1 Name: Anonymous : 2018-06-25 04:39
I used to be a shooting sports instructor for the BSA for three summers deep in the heart of Colorado. I taught Archery as a program director the first year and then moved on to being an instructor at the rifle range. I really enjoyed my tenure there as just under two thousand students passed through my supervision and instruction.
I learned that while I was still very bad at archery I had one hell of a knack for teaching it. I'm still proud to say that I've got a lot of scouts shooting more articulately and more constantly than I ever could. I also began to understand why teachers who love their work do love it so.
That said I think my most enjoyable and productive time was when I was at the rifle range. I could do more than talk form and technique. I could demonstrate it. One of those years I got to teach along side a junior Olympic rifleman.
Some days we'd have enough time to shoot a few targets and boy did it feel good to give him a run for his money.
The best feeling in the world, so far as I can tell, is watching a less mature student failing to grasp the concept you spend no less than an hour a day drilling into them all week until the very last day and qualifying with a couple minutes to spare. The smile on their faces can't match mine.
Anyway. Thought I'd share something very dear to me to you all. Shooting sports thread go!
2 Name: Anonymous : 2018-06-25 10:07
Good thread! I think shooting sports are one of the relaxing sports. The focus becomes a sort of intense meditation. It must've been great to teach shooters for the first time - for most I suppose it'll have just been a fun thing to do over summer, but for some it'll be something they remember their entire life! I know the feeling of being almost immediately outshot by someone you're teaching, too! I always wonder if some people have some sort of genetic predisposition to it, maybe muscular or something.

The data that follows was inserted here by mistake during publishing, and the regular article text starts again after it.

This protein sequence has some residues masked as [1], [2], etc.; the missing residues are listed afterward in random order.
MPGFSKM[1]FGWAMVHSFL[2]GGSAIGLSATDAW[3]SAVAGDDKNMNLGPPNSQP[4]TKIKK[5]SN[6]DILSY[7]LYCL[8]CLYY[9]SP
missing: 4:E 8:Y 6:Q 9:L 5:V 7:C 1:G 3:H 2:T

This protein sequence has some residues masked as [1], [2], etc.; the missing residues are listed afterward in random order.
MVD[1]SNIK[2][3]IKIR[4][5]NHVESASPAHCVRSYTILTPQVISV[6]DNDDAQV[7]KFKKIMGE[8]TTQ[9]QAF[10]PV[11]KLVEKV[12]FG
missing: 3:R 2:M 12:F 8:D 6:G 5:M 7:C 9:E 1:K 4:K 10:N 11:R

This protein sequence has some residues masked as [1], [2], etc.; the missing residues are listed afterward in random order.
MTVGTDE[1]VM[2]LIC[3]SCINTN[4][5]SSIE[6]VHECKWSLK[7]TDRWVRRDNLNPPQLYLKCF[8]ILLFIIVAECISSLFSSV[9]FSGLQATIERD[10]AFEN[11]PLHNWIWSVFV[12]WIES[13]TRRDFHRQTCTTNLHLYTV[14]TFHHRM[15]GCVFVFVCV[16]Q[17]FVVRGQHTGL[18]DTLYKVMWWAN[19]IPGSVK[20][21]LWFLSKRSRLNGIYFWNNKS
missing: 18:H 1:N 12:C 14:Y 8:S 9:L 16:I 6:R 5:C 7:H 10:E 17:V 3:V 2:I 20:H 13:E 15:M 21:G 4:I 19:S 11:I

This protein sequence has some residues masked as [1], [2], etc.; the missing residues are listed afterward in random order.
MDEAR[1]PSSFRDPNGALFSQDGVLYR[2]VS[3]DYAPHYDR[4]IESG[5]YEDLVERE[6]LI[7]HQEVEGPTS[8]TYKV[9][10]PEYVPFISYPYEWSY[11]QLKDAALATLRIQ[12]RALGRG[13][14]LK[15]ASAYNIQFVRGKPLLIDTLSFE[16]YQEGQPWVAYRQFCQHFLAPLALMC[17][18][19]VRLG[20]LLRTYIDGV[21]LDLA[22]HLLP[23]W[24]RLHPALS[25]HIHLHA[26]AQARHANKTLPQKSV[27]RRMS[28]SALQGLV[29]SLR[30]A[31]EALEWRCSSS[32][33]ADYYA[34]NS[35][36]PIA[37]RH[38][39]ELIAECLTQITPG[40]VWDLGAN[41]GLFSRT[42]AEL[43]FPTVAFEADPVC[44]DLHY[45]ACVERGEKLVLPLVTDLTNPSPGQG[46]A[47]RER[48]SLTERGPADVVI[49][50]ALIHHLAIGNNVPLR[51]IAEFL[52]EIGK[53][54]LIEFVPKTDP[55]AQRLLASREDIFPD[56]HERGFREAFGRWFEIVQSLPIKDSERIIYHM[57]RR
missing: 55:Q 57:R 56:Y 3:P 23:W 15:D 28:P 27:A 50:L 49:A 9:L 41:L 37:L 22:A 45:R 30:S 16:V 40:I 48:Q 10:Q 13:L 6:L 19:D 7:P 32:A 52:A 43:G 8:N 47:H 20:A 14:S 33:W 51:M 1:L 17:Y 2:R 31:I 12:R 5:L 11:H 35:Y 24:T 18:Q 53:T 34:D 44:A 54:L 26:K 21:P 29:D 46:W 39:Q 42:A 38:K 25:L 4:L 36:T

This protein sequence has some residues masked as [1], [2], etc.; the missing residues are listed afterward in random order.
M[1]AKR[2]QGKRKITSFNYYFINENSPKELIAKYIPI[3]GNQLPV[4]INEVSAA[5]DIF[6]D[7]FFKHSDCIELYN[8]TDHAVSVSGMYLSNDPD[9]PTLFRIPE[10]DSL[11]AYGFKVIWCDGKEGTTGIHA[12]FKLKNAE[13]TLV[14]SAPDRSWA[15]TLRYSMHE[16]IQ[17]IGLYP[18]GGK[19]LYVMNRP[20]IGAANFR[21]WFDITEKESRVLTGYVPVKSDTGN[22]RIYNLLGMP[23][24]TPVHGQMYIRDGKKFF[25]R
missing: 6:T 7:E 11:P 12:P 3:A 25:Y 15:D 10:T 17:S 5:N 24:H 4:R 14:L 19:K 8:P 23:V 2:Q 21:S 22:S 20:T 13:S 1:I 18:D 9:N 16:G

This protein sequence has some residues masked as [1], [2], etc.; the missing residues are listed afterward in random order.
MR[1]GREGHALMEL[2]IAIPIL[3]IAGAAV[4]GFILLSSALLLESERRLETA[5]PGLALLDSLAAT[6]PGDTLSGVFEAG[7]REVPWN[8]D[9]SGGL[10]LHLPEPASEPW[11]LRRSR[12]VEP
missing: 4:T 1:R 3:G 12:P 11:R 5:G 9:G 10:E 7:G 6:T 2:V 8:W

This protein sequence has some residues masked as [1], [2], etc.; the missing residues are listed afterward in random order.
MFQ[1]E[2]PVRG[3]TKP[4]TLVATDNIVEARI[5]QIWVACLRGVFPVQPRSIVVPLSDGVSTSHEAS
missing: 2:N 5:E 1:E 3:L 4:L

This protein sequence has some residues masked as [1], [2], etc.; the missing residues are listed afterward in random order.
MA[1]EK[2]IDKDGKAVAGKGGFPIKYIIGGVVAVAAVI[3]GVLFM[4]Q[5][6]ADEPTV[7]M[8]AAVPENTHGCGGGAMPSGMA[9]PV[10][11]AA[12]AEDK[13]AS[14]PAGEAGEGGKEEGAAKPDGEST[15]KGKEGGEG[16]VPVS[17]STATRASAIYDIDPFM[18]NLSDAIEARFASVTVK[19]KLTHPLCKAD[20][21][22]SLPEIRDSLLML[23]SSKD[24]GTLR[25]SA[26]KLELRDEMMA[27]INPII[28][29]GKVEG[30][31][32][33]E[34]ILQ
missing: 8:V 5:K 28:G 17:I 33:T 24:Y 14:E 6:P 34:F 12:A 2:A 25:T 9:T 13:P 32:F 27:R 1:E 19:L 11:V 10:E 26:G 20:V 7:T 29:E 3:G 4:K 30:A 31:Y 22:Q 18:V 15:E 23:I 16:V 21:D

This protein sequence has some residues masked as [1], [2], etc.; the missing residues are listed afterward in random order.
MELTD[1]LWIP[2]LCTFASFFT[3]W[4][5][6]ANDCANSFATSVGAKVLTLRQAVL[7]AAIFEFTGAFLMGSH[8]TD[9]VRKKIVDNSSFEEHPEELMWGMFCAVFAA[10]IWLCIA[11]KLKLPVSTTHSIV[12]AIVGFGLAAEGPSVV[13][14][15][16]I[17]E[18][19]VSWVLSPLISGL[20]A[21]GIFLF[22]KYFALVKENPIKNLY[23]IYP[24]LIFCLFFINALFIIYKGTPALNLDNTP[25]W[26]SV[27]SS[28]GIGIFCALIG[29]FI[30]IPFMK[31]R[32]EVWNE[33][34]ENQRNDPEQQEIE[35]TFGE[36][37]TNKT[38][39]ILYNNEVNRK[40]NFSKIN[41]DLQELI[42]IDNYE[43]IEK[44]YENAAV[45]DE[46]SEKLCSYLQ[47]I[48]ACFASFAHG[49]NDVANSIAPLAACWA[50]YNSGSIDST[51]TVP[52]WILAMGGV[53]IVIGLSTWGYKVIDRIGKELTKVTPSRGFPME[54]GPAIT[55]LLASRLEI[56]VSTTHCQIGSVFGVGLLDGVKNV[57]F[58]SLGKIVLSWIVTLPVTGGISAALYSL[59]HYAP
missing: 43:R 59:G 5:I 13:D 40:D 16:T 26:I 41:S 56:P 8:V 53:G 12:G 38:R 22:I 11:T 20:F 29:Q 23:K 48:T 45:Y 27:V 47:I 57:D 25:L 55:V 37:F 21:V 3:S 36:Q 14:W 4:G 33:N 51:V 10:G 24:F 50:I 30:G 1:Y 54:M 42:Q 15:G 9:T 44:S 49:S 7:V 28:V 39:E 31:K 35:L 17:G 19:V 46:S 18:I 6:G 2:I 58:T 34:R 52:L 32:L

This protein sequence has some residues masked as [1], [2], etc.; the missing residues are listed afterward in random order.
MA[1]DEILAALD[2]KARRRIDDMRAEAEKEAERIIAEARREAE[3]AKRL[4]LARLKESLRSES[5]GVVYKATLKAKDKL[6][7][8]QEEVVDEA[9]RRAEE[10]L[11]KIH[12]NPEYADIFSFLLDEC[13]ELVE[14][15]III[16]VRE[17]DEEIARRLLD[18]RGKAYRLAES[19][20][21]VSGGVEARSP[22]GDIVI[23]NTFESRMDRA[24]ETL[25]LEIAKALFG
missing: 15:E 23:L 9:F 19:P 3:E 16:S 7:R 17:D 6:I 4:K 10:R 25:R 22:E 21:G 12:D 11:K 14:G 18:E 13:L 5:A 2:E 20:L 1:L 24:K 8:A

I used to do both archery and target rifle when I was younger, but when I got to university I decided to join the rifle club rather than the archery club as I hadn't done as much shooting, so thought the experience would be more interesting. Both of them are very enjoyable though. Here in the UK .22LR and .308 Target Rifle are the most common disciplines - they're challenging, but when you're shooting well in them it definitely feels like a payoff. I've still never managed to fit a sling in a way that doesn't feel like a tourniquet after the round, though.
The simplicity of airguns is nice. Nothing like a whole afternoon plinking in the back garden just for the cost of a tin of pellets!
3 Name: Anonymous : 2019-02-08 21:12
I always thought Archery was cool but I heard it takes quite a bit of physical strength as well, which is something I don't have and can't be bothered to obtain.
I've only done recreational shooting. My roommate got me a a replica of an 1893 (or something) italian revolver and I conceal carry it everywhere I go. I've gone to the range with it a few times and I wish I could spend the whole day there. We're waiting to save up for a full-year membership so that I can go very often.
4 Name: Anonymous : 2019-02-11 13:16
I will go to the shooting range soon. As a German this is quite special, since we have basically no gun culture and very few people (especially the younger population) have actually ever shot a real gun ever.
It's a very niche thing hobby and some will even criticise you for it. I'm positively excited nonetheless. I shot guns for the first time in my life last year and it was an amazing experience. Seeing guns in media like movies and video games makes them quasi omni present and yet they're shunned here. Feeling and hearing how very different a gun is in real life than on screens is a valuable experience for me. It's also just pure fun and thrill. I hope my groupings will be better than last time though.